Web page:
Global Issues Affect U.S. Mortgages

The Gulf Coast oil disaster and European economic issues will likely affect the U.S. mortgage market.

August 1, 2010

With the home buyer tax credit ended and the housing market now largely on its own, how can we expect the real estate market to perform? In the near term, we’ll probably see home sales slide measurably lower. By the third quarter, it will be up to job creation and consumer confidence to bring in buyers.

One factor that should help the market is the improving availability of financing for second homes and high-priced properties that require a jumbo loan.

These segments of the housing market were essentially shut down last year as banks scrambled to boost their capital to well beyond government “stress test” levels. Even the most creditworthy buyers found it difficult to get financing.

Today, banks are steadily moving toward more normal lending activity, even in sectors that don’t have government backing—not surprising given the huge profits and improved capital situation in the banking sector. Commercial financing could improve, too.

But as the housing market shows signs of stronger health, bigger economic issues are now on the horizon, putting important variables outside of the control of our market.

The meltdown in Greece could impact the capital position of U.S. banks if that country defaults on its obligations and Germany and other big economies of Europe say no to providing additional bailout funds to Greece and other at-risk countries like Spain and Portugal. With global capital at risk, money in the United States for any mortgages other than those with government backing could once again disappear.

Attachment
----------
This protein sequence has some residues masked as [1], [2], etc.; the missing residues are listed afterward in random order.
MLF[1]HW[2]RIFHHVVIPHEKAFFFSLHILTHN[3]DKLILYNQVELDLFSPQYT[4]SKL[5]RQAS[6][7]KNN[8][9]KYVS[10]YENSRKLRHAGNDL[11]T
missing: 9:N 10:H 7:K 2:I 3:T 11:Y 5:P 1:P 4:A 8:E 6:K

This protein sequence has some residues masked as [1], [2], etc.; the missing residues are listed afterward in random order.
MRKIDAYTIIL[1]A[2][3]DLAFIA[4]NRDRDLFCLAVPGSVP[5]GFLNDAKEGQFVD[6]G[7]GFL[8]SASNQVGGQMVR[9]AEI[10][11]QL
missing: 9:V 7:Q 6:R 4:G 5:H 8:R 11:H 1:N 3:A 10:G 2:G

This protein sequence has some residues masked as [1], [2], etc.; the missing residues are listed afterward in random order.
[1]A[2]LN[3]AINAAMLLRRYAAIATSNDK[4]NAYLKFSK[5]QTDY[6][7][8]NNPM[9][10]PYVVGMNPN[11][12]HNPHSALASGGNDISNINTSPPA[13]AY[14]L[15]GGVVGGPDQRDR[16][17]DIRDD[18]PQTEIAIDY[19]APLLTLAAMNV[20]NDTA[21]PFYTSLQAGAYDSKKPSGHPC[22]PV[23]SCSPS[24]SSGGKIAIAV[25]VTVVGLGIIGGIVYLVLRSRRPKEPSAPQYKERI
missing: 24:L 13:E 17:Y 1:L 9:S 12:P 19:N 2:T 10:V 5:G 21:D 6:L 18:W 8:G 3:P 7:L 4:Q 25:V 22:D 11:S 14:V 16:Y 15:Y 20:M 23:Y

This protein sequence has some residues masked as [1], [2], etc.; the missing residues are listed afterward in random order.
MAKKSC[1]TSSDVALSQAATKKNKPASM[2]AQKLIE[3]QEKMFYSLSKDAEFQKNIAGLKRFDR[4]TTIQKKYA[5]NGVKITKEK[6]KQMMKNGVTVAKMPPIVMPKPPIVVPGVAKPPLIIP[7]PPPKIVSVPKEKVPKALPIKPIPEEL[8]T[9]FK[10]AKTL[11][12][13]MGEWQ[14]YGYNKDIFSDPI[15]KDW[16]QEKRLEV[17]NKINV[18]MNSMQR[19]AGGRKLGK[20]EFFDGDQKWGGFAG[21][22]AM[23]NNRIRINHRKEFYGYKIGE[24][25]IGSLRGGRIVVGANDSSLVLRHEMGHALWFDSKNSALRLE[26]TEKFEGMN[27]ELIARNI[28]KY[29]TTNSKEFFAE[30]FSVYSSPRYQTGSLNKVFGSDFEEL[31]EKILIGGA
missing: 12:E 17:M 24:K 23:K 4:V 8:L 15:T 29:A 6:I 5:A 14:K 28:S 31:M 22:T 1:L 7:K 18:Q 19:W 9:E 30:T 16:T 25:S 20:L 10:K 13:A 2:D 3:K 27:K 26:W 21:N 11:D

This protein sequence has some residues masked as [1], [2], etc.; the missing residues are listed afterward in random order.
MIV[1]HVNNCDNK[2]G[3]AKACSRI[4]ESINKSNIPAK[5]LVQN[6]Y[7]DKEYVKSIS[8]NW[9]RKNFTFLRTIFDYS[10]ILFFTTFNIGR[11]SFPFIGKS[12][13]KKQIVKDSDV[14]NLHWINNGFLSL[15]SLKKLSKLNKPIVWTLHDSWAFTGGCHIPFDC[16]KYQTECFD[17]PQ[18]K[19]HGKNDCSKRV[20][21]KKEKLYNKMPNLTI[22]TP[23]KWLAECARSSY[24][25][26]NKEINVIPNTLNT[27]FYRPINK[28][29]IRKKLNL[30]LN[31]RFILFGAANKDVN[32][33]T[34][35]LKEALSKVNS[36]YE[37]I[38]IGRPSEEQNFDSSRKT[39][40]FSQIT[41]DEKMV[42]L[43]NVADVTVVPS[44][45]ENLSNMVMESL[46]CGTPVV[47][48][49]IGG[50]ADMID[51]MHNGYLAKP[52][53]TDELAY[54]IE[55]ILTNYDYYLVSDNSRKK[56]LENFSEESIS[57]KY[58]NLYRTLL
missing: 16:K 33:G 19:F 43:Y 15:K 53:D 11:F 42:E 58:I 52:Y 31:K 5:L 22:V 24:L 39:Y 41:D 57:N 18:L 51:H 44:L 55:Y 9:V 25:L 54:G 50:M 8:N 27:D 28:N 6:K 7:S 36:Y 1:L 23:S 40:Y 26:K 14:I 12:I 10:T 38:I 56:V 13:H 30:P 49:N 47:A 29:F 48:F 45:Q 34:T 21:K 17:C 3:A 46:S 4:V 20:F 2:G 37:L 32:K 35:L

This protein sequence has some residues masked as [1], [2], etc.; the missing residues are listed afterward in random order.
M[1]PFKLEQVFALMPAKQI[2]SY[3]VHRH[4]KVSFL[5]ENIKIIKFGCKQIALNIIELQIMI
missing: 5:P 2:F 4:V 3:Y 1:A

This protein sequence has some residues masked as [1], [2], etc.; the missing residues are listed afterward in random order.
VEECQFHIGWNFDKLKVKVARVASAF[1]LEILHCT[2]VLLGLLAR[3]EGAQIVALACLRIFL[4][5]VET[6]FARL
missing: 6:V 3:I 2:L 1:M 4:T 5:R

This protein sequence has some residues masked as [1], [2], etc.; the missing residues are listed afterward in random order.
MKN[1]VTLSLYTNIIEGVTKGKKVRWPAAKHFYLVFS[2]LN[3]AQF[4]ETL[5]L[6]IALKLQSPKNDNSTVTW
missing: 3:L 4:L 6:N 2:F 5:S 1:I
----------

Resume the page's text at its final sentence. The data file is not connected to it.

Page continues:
The devastating oil spill in the Gulf of Mexico is another big unknown. The full impact won’t be understood for years, but we can expect domestic oil prices to rise measurably or the United States to import more oil. In either case our economic growth will be impeded.

Lawrence Yun
Chief Economist and Senior Vice President of Research at the National Association of REALTORS®

Yun oversees and is responsible for a wide range of research activity for the association including NAR’s Existing Home Sales statistics, Affordability Index, and Home Buyers and Sellers Profile Report. He regularly provides commentary on real estate market trends for its 1.3 million REALTOR® members.

Dr. Yun creates NAR’s forecasts and participates in many economic forecasting panels, among them the Blue Chip Council and the Wall Street Journal Forecasting Survey. He also participates in the Industrial Economists Discussion Group at the Joint Center for Housing Studies of Harvard University. He appears regularly on financial news outlets, is a frequent speaker at real estate conferences throughout the United States, and has testified before Congress. Dr. Yun has appeared as a guest on CSPAN’s Washington Journal and is a regular guest columnist on the Forbes website and The Hill, an “inside the beltway” publication on public affairs.

Dr. Yun received his undergraduate degree from Purdue University and earned his Ph.D. from the University of Maryland at College Park.

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